The City of Syracuse will be receiving a $965,000 grant to help address housing issues, announced Attorney General Letitia James.
The grant is through the Cities for Responsible Investment and Strategic Enforcement (Cities RISE) program, which aims to rebuild vacant or dilapidated properties using housing and community data.
Launched in April 2017, Cities RISE funding comes from a 2016 settlement with Goldman Sachs as a result of the foreclosure crisis.
“In the aftermath of the foreclosure crisis, families throughout the Syracuse region are continuing to struggle to find quality, affordable housing options,” James said.
“Cities RISE is an important program that allows cities across New York to better address code enforcement policies in an effort to meet the unique needs of their communities. Using the funds secured from settlements with banks, my office will continue to work with municipalities to combat New York’s ongoing housing crisis.”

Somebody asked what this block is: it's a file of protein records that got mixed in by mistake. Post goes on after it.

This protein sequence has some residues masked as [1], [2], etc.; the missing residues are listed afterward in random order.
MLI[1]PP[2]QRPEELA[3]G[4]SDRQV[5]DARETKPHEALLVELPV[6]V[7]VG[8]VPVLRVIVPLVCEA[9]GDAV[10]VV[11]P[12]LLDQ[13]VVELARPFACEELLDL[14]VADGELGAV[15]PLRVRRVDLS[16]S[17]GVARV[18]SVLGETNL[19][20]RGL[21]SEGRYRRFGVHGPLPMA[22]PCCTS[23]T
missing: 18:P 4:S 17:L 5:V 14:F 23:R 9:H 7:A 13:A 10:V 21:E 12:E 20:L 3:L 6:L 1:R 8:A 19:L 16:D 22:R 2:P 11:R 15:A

Overseeing the initiative is Enterprise Community Partners (Enterprise), which specializes in affordable housing development. Partners include urban planning nonprofit Hester Street Collaborative and Tolemi, technology creators of the platform BuildingBlocks.
As part of the program, the City will hire and train residents to serve in leadership capacities as community ambassadors in their neighborhoods, to enforce codes and address housing-related issues.
“Many Syracuse residents have long suffered sub-par living conditions due to the fairly recent housing crisis and negligent landlords,” said Syracuse Common Councilor At-Large President and Pro-Tem Khalid Bey.
“The Attorney General’s contribution will go a long way in our effort to improve housing throughout the City of Syracuse.”
Over the last year, Syracuse and the remaining municipalities have worked on developing new program strategies and to improve code enforcement.
The City partnered with Syracuse University law students to increase the code enforcement capacity to better resolve cases.
Syracuse City Council President Helen Hudson says the opportunity could not have come at a better time for the City of Syracuse and its residents.
“It is working together, with all levels of government that ensures the change in cities and communities that have yet to recover from the economic downturn,” Hudson said.